In the US, dairy trade groups also call for government assistance. The International Dairy Foods Association (IDFA) and National Milk Producers Association (NMPA), estimating that supply exceeds demand by at least 10%.
Wuhan, the Chinese city of 11 million people at the original epicentre of the Covid-19 pandemic, ends its lockdown after 76 days, although some restrictions remain in place.

April 6
The Washington Post reports at least four US supermarket workers have died with coronavirus since the beginning of the pandemic, from Trader Joe’s, Giant and Walmart stores in Illinois, New York and Maryland. With dozens of supermarket workers having tested positive for the virus in recent weeks, the country’s two largest food retail employers, Walmart and Kroger, have started testing employees’ temperatures at the beginning of shifts, and providing hand sanitiser, gloves and masks. Both stores are looking to hire thousands of temporary workers – 150,000 at Walmart and 10,000 at Kroger – to keep up with spiking demand.

April 3
Governments have ordered mass quarantines affecting more than a third of the world’s population. Some of the largest and strictest measures are in place in China, Denmark, El Salvador, France, Ireland, Italy, New Zealand, Poland, and Spain in an effort to stem the spread of the virus.

April 2
The European Investment Bank (EIB) unlocks €1.6 billion of financing for the agrifood sector to help improve its resilience during the outbreak. The funding aims to support private businesses along the supply chain, including those in food, bio-based materials and bioenergy. Loans are expected to range from €15 million to €200 million and will be targeted to support environmental protection and natural resource efficiency, renewable energy, innovation, competitiveness, and energy efficiency.
The UN Food and Agriculture Organization says world food prices fell sharply in March due to the Covid-19 pandemic and a drop in oil prices as governments prepare for an expected economic slowdown. Sugar prices were hardest hit, falling 19.1% from the previous month, with lower out-of-home consumption a major cause. Vegetable oil prices and dairy prices also declined. "The price drops are largely driven by demand factors, not supply, and the demand factors are influenced by ever-more deteriorating economic prospects," said FAO Senior Economist Abdolreza Abbassian.
Rice prices, on the other hand, rose for the third consecutive month on reports of stockpiling and potential export bans. The FAO also reports near-record wheat production, which it says could help shield global food markets, despite localised disruptions in some regions, mainly due to logistical issues.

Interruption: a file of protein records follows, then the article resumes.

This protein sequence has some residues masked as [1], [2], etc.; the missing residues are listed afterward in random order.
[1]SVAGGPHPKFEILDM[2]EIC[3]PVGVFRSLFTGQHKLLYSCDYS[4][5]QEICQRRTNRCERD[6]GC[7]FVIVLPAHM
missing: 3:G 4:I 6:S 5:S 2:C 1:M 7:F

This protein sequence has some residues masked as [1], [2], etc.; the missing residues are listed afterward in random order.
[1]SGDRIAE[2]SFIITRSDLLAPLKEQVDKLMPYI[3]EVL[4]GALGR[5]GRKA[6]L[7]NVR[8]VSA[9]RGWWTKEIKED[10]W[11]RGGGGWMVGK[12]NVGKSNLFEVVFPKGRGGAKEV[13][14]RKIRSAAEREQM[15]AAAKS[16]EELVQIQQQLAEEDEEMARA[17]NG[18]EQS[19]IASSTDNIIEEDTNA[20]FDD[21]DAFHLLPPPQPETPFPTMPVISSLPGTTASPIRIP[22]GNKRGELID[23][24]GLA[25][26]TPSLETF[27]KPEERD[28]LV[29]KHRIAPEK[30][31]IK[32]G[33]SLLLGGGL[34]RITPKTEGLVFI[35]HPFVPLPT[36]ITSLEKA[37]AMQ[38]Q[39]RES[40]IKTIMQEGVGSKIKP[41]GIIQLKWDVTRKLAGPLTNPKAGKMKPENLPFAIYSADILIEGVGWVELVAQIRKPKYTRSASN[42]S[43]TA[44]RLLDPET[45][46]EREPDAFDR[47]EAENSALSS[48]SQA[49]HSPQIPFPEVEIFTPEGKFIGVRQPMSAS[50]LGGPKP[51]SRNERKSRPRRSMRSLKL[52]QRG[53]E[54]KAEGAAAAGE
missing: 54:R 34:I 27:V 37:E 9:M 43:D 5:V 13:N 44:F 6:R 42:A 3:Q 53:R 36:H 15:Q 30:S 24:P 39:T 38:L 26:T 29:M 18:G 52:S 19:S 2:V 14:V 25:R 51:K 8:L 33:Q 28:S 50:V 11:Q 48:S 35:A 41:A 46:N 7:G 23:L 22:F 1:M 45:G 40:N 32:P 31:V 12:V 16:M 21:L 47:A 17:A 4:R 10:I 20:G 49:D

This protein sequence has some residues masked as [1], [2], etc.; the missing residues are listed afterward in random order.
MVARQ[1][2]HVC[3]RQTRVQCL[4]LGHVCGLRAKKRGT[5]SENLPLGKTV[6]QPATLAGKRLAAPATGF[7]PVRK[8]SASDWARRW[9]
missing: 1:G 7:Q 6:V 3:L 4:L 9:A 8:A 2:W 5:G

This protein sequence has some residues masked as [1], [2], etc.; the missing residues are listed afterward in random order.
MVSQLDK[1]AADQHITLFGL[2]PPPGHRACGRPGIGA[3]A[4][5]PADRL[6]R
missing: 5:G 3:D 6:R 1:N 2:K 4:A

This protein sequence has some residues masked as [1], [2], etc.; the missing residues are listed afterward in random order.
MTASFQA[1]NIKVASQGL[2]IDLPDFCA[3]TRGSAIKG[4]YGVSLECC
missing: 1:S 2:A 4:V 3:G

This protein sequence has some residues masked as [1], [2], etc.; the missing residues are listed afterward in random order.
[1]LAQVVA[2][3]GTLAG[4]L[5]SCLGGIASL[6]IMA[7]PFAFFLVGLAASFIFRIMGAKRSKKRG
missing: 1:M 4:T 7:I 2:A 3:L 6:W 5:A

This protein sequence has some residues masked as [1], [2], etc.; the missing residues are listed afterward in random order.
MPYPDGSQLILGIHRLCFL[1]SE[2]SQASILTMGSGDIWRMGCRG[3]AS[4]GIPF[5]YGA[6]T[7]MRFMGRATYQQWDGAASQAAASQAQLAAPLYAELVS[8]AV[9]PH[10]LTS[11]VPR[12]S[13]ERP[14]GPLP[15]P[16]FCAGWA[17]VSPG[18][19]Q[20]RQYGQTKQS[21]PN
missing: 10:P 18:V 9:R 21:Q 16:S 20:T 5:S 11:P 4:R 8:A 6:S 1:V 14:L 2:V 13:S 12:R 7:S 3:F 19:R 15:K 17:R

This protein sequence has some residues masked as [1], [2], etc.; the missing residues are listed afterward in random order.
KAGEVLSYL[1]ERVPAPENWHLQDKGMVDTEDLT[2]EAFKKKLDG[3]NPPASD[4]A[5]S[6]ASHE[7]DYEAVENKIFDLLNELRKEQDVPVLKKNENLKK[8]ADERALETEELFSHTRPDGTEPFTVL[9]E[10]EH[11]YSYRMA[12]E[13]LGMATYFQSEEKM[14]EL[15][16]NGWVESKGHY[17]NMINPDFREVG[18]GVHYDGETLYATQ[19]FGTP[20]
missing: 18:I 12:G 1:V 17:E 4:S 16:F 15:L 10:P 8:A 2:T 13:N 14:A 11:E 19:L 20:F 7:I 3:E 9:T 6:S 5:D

April 1
The UK’s Food and Drink Federation announces a 16-week partnership with the recruitment app Syft to help the food and beverage industry meet demand. With hundreds of thousands of workers from other industries suddenly finding their jobs at risk, the partnership aims to move as many as possible into food and beverage sector employment, while easing staffing pressure and workload in the industry.

March 31
US meat processor Tyson Foods says it will pay $60 million in bonuses to its frontline staff, including truckers and factory employees who have continued to work during the crisis. The bonus of $500 per employee will be paid in the first week of July, the company said. The company has also pledged $13 million worth of community grants and products to non-profit organisations in communities where Tyson plants are located.
Ingredient suppliers Roquette and Cargill donate disinfecting alcohol solutions to European healthcare institutions. French pea protein specialist Roquette modified a production line at a pilot plant to make 5,000 litres of hydro-alcoholic disinfectant per week, which it will provide for free to around 20 healthcare facilities in the north of France.
Cargill, which makes alcohol for the drinks and health industry, made its first donation of 60,000 litres of disinfecting alcohol to the Dutch government in March to help relieve shortages in hospitals and medical centres. It says it is exploring ways to help other European governments through its network of European factories.